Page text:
The roar of the bike and the speed of the open road… but what to do if you were only nine or ten years old? The answer was the toy motorbike, which allowed your imagination to do the travelling while you were safely in your living room. By Jack Tempest.
Today, the toy motorcycle is more likely to be appreciated by adults than children hankering for the open road. There are many types of road vehicles that attract the attention of adult toy collectors, but we’ll concentrate on those who enthuse over motorcycles and motor scooters.
The toy versions of the latter, like toy cars and buses, come in three versions: those made from diecast metal, those made from tinplate and fitted with clockwork or friction-drive, and examples moulded from plastic material. Once upon a time the metal model fans turned up their noses at the plastic models that were increasingly appearing on the scene, and it took some time - covering probably the emergence of a new generation - to make plastic products acceptable.
As I am from an older generation, I prefer tinplate toys. They are generally the most expensive on the market today, although diecast models can realise astonishing values nowadays – always, of course, depending upon their age, quality and above all, rarity. During their heyday in the 1920s and ‘30s, tinplate motorcycles cost only pennies to buy. Powered by clockwork mechanisms, they could be sent racing across the floor under their own power.
Many tinplate toys are now being made, a number of which are replicas (some good – others not so good), and are being marketed at quite low prices. The older versions, because of their age and rarity and the fact that they have survived many decades, are naturally enough honoured with much higher values.
Germany led the way in the tinplate mechanical toy business, but after the Second World War Japan launched an attack on the world toy market and caused many serious problems for Western toy manufacturers. They produced a wide range of well-made clockwork toys and introduced special effects by powering their playthings from easily available flashlight batteries that could generate various lighting effects, many weird sounds, the human voice, and even real smoke! Some of the toys were unashamed copies of popular German toys.
One post-war German toy copied by the Japanese was the motorcycle with the mounting-and-dismounting rider. The Japanese version was larger, however, and battery-powered. The German example was made by Arnold in the 1950s. Kellermann, of Germany, issued a motorcycle and sidecar model they named ‘Tourist’, in which the rider in the sidecar would realistically move from side to side when travelling on a curvy route. Kellerman also manufactured a motorcycle with rider and pillion rider who moved similarly when travelling. This was known as ‘Socius’, and first appeared in 1938 before the war; then it reappeared again after the war until it was re-designed in 1950, being available up to 1957.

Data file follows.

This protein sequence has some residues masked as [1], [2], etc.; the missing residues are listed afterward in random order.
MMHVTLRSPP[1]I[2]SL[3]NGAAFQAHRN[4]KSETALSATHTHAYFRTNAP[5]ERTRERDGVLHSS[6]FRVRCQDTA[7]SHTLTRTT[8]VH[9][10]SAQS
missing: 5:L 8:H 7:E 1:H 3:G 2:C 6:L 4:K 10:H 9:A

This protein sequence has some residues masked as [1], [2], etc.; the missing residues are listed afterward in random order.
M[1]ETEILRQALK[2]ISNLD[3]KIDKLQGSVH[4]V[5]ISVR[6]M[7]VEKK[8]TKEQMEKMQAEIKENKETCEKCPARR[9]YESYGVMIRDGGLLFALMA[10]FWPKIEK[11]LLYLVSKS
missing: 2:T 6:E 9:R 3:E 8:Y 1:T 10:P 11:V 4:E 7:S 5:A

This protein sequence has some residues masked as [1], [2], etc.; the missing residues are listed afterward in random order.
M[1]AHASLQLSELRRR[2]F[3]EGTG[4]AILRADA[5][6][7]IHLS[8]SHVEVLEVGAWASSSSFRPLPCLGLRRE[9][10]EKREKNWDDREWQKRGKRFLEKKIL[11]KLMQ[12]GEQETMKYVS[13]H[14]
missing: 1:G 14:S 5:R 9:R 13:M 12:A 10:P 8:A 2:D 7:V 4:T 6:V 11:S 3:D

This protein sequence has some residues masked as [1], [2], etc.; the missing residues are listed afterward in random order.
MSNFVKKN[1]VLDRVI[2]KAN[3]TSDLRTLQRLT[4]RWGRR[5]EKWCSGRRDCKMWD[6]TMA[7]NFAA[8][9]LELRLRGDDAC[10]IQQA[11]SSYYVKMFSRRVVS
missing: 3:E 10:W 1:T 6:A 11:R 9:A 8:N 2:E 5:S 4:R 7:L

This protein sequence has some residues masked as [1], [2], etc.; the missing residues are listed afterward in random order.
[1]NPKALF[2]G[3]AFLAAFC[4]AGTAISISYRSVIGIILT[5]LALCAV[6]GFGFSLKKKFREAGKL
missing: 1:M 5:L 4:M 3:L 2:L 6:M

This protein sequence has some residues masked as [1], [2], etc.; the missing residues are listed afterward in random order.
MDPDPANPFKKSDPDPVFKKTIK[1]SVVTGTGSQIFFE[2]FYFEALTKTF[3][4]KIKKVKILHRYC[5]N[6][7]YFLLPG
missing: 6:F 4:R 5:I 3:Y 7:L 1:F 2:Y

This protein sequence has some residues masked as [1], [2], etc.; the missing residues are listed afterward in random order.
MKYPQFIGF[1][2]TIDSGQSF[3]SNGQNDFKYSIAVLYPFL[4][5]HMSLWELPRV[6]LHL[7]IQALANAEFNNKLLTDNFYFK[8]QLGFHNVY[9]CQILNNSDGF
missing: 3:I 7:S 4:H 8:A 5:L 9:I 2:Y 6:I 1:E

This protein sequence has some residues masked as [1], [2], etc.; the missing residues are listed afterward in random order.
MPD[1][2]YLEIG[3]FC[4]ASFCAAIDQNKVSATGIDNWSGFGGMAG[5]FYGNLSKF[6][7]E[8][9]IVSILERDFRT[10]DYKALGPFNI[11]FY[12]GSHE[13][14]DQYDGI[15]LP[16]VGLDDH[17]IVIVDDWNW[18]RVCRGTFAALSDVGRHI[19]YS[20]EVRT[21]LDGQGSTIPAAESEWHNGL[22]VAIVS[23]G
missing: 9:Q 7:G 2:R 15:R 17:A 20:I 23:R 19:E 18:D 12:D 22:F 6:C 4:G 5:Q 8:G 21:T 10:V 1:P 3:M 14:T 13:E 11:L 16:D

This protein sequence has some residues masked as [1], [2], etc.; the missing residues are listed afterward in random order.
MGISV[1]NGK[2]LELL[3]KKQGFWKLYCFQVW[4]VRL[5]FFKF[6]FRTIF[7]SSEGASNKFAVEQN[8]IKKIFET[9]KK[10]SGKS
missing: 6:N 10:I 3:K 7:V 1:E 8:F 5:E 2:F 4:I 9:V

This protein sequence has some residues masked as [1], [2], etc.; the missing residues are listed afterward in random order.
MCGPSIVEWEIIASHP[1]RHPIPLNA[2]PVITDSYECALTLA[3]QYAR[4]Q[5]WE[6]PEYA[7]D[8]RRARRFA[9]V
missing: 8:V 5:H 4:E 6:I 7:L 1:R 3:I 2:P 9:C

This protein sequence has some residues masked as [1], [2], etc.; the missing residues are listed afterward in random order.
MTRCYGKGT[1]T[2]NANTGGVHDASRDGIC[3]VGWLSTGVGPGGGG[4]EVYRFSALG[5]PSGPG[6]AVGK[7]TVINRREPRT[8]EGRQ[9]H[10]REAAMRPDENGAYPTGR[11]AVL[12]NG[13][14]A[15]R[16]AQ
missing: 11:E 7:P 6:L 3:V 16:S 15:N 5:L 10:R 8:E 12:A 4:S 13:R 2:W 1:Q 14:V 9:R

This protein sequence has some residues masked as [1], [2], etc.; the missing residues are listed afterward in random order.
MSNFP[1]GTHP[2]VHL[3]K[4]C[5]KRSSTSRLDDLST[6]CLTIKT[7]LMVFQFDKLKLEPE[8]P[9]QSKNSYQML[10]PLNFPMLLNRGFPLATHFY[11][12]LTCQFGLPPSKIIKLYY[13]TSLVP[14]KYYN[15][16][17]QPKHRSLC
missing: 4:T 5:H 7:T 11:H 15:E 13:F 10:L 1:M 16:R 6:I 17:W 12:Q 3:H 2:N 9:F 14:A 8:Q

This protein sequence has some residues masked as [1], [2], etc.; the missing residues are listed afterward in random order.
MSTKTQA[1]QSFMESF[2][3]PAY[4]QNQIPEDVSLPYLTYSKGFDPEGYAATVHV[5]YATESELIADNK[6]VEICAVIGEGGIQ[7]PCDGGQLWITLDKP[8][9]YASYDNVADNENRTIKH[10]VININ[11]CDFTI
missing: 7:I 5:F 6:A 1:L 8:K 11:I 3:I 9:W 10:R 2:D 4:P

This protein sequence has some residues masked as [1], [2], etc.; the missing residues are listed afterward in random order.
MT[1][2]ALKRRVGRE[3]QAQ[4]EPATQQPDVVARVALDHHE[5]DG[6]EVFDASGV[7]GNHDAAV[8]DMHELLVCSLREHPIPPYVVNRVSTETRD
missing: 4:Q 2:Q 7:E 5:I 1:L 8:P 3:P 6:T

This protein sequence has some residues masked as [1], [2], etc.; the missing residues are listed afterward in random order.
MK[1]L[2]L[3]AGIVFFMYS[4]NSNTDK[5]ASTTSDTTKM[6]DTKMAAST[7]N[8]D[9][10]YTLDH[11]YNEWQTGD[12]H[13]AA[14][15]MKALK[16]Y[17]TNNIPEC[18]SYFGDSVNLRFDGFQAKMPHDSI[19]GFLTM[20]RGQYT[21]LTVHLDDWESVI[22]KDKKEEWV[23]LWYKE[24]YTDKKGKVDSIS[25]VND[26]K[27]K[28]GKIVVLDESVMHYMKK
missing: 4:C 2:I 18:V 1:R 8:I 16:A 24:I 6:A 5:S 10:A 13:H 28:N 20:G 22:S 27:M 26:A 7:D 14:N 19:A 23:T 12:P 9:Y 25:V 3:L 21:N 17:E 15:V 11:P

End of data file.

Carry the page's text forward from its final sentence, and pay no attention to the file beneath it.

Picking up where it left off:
Schuco produced many motorcycle toys in the early post-war years around the 1950s. Schuco was the well-known trade name of the lesser-known German Schreyer & Co. After the company closed down in the late1960s, the Schuco name was revived by a new company who reproduced several well-known early products, including some of the motorcycles. Collectors generally avoid these, preferring the original toys. The motorcycle toys included the clockwork ‘Mirakomot’ and ‘Motodrill’ racing bikes and the ‘Charly’ and ‘Curvo’ models; the latter toy could be adjusted to automatically follow different meandering routes or travel a full circle.
The 1950s seem to have been a very good time for toy motorcycles, although they had been made many years earlier, even before the 1920s. The Germans were leaders in this field and Arnold had produced several examples since the 1930s, some featuring hefty sparking flint headlights and civilian and military riders. Other models carried police figures, monkeys, roadside assistance men and cartoon characters – including Mickey Mouse and Minnie riding pillion. Character-toy collectors will find an appeal in the Mickey Mouse novelty bike and any other such novelty example, although they’ll be paying a premium; in 1998 an American collector paid US$81,500 for a boxed example of the Mickey and Minnie bike. Produced by Tipp & Co, it was originally sold through Woolworths in the 1930s.
The German firm of Mohr & Krauss had an early clockwork model of contemporary design on the market in 1914, with a lady seated in the sidecar. The model could also be purchased without the sidecar and passenger. Gunthermann had a similar model on sale around 1910. Other German manufacturers offering two-wheelers included Distler in the 1920s, and Lehmann, who produced their noted clockwork ‘Hallo’ from 1912 to 1941 and their ‘Echo’ from 1912 to 1935. GELY made a combination model in 1926 with rider, a lady pillion passenger, and an empty sidecar. Kellermann, Triumph and Fischer all produced motorcycle ‘Penny Toys’ (tiny models around 12cm in length).
Many international toy makers were responsible for issuing at least some tinplate motorcycle toys over the years, including Ingap, Rico, RSA, of Spain, and Marx, Wyandotte, and Hoge of the USA. French producers included Luxia, JML, SFA and Jouet Française. There have been many examples made in Japan, and since the 1950s these have generally been produced to appeal to American customers, regardless of the country to which they were exported; in those days the American dollar was in demand worldwide.
Many of the early vehicle toys enjoyed a very broad worldwide distribution, with exported toys being identical to those sold within their country of origin. Early wind-up bikes of lithographed tin are popular today with collectors in Europe, the USA and Japan, although for the toy to reach its maximum value all the parts need to be original.